Update 2014-10-11: I’ve updated the post for new versions of Docker packaged with Debian, and I’ve included steps to get it running on 32-bit hosts as well.
I want to get Docker running on my netbook. From the research I’ve done, it appears that running Docker on 32-bit systems is officially unsupported.
Who doesn’t draw outside the lines once and awhile?
First up, get the Debian “Testing” repository (codename: “Jessie”) configured and update your package list. You’ll also need to pin the repository so that there aren’t any accidental upgrades of unrelated packages.
$ cat > /etc/apt/sources.list.d/debian-testing deb http://ftp.debian.org/debian testing main deb-src http://ftp.debian.org/debian testing main ^D $ cat > /etc/apt/preferences.d/debian-testing Package: * Pin: release a=testing Pin-Priority: -100 ^D
Next, install the
docker.io package from the new repository. If there
are any broken or missing dependencies (ie:
libdevmapper1.02.1) then prepend
them to the package list as well:
$ sudo apt-get install libdevmapper1.02.1/testing docker.io/testing
To be able to operate Docker without superuser privileges, I needed to be a
member of the
docker group. You’ll need to log back in for the changes to
$ sudo gpasswd -a administrator docker Adding user administrator to group docker.
I use LVM on my netbook; I’ve allocated roughly 90% of the available disk
/home. However, Docker will need significant amounts of disk
space to store images and it stores them to the root partition where there
isn’t much disk space available. To solve this problem, I set up a bind mount
/var/lib/docker and added it to
/etc/fstab so it
will be mounted on boot.
$ sudo service docker stop $ sudo mkdir /home/docker $ sudo rm -rf /var/lib/docker/* $ echo "/home/docker /var/lib/docker none bind 0 0" | sudo tee -a /etc/fstab $ sudo mount /home/docker
Docker’s official build disables the AUFS storage driver but it still appears
to be the default with Debian. I’d like to use the “device-mapper” storage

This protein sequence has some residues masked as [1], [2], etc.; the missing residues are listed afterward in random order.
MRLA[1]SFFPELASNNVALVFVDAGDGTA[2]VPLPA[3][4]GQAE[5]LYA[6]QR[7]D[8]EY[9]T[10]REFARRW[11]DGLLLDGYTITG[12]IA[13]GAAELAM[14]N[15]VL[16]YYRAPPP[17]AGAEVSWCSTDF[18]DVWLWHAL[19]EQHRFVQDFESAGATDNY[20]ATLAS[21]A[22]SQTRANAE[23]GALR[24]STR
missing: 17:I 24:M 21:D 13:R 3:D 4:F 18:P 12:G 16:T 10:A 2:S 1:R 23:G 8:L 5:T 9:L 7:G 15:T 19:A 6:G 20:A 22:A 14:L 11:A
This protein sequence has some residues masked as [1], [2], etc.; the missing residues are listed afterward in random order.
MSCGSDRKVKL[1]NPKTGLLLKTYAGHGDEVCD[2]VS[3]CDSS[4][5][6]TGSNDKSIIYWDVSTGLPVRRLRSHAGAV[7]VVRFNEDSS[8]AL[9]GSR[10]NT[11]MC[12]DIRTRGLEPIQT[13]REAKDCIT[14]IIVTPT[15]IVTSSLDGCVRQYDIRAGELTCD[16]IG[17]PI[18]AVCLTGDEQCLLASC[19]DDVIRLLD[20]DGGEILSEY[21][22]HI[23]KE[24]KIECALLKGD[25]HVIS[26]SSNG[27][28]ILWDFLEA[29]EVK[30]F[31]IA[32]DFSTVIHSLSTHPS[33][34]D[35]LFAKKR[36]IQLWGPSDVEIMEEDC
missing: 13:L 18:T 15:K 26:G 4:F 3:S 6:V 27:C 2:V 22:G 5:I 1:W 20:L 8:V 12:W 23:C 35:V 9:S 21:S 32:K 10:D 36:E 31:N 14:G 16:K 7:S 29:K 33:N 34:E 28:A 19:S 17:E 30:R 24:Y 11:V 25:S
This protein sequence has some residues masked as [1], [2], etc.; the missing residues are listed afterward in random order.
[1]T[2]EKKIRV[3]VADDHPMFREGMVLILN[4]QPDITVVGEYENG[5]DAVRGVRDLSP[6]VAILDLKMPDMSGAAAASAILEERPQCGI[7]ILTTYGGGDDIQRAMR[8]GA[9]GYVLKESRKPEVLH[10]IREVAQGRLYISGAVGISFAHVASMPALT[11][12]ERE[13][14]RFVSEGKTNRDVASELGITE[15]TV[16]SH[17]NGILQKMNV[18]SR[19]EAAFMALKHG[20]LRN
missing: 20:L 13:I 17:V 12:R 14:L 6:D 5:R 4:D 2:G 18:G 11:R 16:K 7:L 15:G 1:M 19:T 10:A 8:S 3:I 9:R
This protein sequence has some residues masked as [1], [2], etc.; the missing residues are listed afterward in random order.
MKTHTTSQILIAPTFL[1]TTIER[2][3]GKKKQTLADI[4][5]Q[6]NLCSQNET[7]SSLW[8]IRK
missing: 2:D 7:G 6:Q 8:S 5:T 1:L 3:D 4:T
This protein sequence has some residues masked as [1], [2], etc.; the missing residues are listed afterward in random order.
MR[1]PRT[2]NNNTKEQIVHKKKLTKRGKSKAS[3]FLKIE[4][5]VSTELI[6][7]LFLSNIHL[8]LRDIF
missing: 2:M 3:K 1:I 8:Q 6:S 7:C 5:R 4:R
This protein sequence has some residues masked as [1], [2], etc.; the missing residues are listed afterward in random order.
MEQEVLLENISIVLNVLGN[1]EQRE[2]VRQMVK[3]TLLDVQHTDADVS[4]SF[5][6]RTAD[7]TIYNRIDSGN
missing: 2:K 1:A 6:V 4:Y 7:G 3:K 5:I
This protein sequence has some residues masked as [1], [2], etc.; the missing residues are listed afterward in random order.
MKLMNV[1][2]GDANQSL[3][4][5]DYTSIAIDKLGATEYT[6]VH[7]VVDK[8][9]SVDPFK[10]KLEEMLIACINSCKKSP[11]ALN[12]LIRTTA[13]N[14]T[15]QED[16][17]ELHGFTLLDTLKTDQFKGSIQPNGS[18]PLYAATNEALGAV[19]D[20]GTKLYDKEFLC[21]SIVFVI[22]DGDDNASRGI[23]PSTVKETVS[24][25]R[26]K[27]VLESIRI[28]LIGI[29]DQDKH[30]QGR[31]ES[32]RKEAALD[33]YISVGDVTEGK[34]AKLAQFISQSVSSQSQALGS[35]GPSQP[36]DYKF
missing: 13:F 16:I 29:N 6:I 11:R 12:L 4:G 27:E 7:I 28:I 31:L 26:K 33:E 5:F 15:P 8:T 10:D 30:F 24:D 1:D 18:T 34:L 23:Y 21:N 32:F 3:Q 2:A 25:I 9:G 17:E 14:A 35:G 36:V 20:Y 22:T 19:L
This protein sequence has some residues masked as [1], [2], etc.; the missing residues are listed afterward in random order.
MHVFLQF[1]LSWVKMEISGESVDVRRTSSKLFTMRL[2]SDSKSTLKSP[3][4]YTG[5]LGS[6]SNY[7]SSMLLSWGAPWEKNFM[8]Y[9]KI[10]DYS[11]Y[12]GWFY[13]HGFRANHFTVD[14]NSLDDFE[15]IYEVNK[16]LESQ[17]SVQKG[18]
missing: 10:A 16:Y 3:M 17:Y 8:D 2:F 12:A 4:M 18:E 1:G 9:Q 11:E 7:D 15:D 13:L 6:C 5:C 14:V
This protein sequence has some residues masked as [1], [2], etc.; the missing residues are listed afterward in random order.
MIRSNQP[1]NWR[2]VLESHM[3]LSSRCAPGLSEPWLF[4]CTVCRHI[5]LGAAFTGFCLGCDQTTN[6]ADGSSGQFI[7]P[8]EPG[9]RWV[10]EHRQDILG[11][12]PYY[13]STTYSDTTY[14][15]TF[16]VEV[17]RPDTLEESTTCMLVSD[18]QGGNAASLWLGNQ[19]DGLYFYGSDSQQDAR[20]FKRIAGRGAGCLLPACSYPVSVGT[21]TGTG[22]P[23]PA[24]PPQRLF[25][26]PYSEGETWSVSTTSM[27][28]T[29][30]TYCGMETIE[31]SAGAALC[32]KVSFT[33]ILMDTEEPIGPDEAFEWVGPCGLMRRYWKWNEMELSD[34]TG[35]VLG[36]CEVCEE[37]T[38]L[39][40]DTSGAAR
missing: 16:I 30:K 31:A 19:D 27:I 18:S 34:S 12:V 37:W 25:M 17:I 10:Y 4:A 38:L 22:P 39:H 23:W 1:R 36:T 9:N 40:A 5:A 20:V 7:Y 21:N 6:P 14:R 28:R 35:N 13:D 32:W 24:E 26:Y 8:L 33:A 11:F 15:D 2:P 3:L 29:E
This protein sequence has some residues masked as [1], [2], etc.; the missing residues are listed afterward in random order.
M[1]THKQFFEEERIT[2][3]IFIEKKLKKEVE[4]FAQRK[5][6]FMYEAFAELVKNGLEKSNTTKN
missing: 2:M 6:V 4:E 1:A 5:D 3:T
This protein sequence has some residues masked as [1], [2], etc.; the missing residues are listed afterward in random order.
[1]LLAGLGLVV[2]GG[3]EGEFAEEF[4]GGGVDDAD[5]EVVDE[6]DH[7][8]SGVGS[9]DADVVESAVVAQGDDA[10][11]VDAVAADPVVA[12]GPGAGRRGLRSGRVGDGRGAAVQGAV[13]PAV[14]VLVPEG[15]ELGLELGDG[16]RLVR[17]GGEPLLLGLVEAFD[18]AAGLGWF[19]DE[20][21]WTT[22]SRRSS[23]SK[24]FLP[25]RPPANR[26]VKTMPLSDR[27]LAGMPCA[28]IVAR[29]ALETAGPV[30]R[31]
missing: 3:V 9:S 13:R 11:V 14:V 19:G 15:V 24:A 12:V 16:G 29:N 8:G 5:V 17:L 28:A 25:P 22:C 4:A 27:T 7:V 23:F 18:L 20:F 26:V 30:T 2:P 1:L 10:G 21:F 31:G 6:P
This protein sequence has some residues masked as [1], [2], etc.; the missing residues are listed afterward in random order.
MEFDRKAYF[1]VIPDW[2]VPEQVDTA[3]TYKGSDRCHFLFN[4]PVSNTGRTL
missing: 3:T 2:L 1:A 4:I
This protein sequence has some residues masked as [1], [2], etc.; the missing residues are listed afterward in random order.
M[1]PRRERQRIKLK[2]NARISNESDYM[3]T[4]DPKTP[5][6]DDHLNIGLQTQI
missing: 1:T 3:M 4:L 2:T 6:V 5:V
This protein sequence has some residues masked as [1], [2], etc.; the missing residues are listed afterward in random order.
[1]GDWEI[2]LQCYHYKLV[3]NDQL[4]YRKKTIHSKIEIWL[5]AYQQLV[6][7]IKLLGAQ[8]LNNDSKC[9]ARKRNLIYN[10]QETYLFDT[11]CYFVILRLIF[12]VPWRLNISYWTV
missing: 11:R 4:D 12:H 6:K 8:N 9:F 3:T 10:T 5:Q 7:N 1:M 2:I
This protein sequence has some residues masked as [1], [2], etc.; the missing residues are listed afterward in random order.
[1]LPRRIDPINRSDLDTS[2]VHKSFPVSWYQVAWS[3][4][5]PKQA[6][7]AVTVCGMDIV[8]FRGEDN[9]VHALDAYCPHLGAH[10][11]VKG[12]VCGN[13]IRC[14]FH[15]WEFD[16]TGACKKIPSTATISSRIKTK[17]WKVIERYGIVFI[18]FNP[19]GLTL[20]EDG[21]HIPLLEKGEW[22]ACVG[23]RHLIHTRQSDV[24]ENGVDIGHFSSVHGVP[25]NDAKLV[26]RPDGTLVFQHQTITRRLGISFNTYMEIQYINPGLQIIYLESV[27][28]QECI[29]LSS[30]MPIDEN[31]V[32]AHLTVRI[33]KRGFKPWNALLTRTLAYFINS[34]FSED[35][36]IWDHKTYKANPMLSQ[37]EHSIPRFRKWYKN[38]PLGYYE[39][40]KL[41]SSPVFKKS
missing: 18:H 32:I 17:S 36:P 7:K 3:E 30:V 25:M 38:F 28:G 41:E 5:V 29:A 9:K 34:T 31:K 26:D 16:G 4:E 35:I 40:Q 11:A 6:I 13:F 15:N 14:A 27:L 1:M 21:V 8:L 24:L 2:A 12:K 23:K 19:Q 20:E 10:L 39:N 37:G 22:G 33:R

driver instead; I’ve added
-s devicemapper to the
Now we can start Docker:
$ service docker start
However, there’s one problem remaining: Docker doesn’t support 32-bit hosts.
When you try to pull an image from the Docker registry and run it, you’ll
encounter a cryptic error message:
exec format error. You’ll see this error
message when the operating system doesn’t understand the kind of executable
you’re asking it to run.
This occurs because the images published to the registry are for 64-bit hosts only, and because we’re running a 32-bit host, the operating system doesn’t know how to run the 64-bit executable.
Thankfully, we can solve this problem by building our own base image instead:
$ sudo debootstrap wheezy /tmp/rootfs/ $ cat > /tmp/rootfs/etc/apt/sources.list deb http://ftp.us.debian.org/debian stable main deb http://security.debian.org/ stable/updates main deb http://ftp.us.debian.org/debian/ stable-updates main ^D $ sudo tar -czf /tmp/rootfs.tgz -C /tmp/rootfs/ . $ cat /tmp/rootfs.tgz | docker import - debian32
Now we have our own 32-bit Debian image and Docker can use it:
$ docker images REPOSITORY TAG IMAGE ID CREATED VIRTUAL SIZE debian32 latest 65b5e2e55c7f 31 seconds ago 223.5 MB $ docker run -i -t debian32 /bin/bash root@460accd6fab3:/#